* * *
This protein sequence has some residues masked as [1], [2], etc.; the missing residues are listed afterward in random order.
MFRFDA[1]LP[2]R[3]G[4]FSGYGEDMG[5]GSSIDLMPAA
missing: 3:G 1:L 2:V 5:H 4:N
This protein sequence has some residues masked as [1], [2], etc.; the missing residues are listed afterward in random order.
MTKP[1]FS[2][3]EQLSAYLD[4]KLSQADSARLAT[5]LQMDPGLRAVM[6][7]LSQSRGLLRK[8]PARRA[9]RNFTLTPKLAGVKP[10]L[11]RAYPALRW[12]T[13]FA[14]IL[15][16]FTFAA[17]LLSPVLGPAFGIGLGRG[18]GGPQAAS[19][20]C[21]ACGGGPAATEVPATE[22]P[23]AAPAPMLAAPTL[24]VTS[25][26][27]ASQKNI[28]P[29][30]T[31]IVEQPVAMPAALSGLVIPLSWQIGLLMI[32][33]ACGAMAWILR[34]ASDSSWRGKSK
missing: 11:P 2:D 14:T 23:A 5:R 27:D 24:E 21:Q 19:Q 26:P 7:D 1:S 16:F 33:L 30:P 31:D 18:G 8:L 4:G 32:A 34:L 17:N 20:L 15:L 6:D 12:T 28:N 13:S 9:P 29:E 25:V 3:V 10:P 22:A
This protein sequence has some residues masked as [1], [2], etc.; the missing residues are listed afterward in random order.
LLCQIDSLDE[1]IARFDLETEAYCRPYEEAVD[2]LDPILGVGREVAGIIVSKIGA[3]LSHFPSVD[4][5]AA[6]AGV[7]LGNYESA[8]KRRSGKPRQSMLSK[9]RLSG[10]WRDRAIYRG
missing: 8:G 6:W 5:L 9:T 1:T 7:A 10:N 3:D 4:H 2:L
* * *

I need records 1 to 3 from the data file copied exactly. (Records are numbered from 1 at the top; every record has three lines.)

This protein sequence has some residues masked as [1], [2], etc.; the missing residues are listed afterward in random order.
MFRFDA[1]LP[2]R[3]G[4]FSGYGEDMG[5]GSSIDLMPAA
missing: 3:G 1:L 2:V 5:H 4:N
This protein sequence has some residues masked as [1], [2], etc.; the missing residues are listed afterward in random order.
MTKP[1]FS[2][3]EQLSAYLD[4]KLSQADSARLAT[5]LQMDPGLRAVM[6][7]LSQSRGLLRK[8]PARRA[9]RNFTLTPKLAGVKP[10]L[11]RAYPALRW[12]T[13]FA[14]IL[15][16]FTFAA[17]LLSPVLGPAFGIGLGRG[18]GGPQAAS[19][20]C[21]ACGGGPAATEVPATE[22]P[23]AAPAPMLAAPTL[24]VTS[25][26][27]ASQKNI[28]P[29][30]T[31]IVEQPVAMPAALSGLVIPLSWQIGLLMI[32][33]ACGAMAWILR[34]ASDSSWRGKSK
missing: 11:P 2:D 14:T 23:A 5:R 27:D 24:E 21:Q 19:Q 26:P 7:D 1:S 16:F 33:L 30:P 31:D 18:G 8:L 4:G 32:A 34:L 17:N 20:L 15:L 6:D 12:T 28:N 13:S 9:P 29:E 25:V 3:V 10:P 22:A
This protein sequence has some residues masked as [1], [2], etc.; the missing residues are listed afterward in random order.
LLCQIDSLDE[1]IARFDLETEAYCRPYEEAVD[2]LDPILGVGREVAGIIVSKIGA[3]LSHFPSVD[4][5]AA[6]AGV[7]LGNYESA[8]KRRSGKPRQSMLSK[9]RLSG[10]WRDRAIYRG
missing: 8:G 6:W 5:L 9:T 1:T 7:A 10:N 3:D 4:H 2:L